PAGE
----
I think what I liked about this series is the wonderful job the two leads did, emotionally portraying these historical characters learning to rule.  Many of the children of the main monarchs in this tale — France and Austria are merely pawns of their parents in arranged marriages to other kingdoms.

Anyway, highly recommend if you have Starz.  If not, you can get it on Amazon for $8.95 a month or purchase each episode for $2.99.  It’s worth just paying $8.95 to watch the six episodes and then you can cancel.

There are a few sex scenes but tame compared to Outlander’s first two seasons. Also, it’s a brutal time of war and torture so you may see some unsettling scenes but it’s not overly graphic and gory.

Oh, and as a matter of trivia, Queen Elizabeth II is a descendant of Maximillian, which makes his character even more interesting.

Christmas Movies 2018

Thankfully, I don’t have the Hallmark channel.  Only Netflix and ION television are putting Christmas movies in my path.  I’ve watched a few this year, so here it goes.  No doubt I’ll post again with more to come as I waste precious time I should be using to write.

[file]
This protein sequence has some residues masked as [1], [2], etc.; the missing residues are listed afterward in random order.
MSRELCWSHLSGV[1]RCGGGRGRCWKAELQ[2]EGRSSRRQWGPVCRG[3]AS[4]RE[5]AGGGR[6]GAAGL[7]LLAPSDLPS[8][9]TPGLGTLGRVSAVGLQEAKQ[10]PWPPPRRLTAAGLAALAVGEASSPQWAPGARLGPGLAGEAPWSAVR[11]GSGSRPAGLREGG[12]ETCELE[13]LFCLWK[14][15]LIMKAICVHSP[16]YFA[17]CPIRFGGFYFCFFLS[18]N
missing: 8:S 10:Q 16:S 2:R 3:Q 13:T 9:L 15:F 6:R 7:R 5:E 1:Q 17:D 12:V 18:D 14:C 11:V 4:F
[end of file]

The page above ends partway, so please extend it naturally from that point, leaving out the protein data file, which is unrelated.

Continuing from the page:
PotterThe first one makes me wonder if I have a sick sense of humor since the poor movie received 0% on the tomato meter of Rotten Tomatoes. I apparently enjoyed the odd story but must have missed it last year.  It came out in 2007 and is streaming on Netflix.

Pottersville is the story of Maynard, a down-to-earth regular nice guy, whose wife is into an absolutely absurd, crazy, a kinky outlet.  You’ll have to see it to believe it.  When he discovers his wife with another man, he goes on a drinking binge and decides to dress up in a costume that makes him look like a hairy monster.  With a gorilla head, paws with claws, and a fuzzy body, he runs around the town. The next day, reports come in that people saw Bigfoot.  Of course, one sighting of Bigfoot, and the entire town goes bonkers and descends into Bigfoot mania.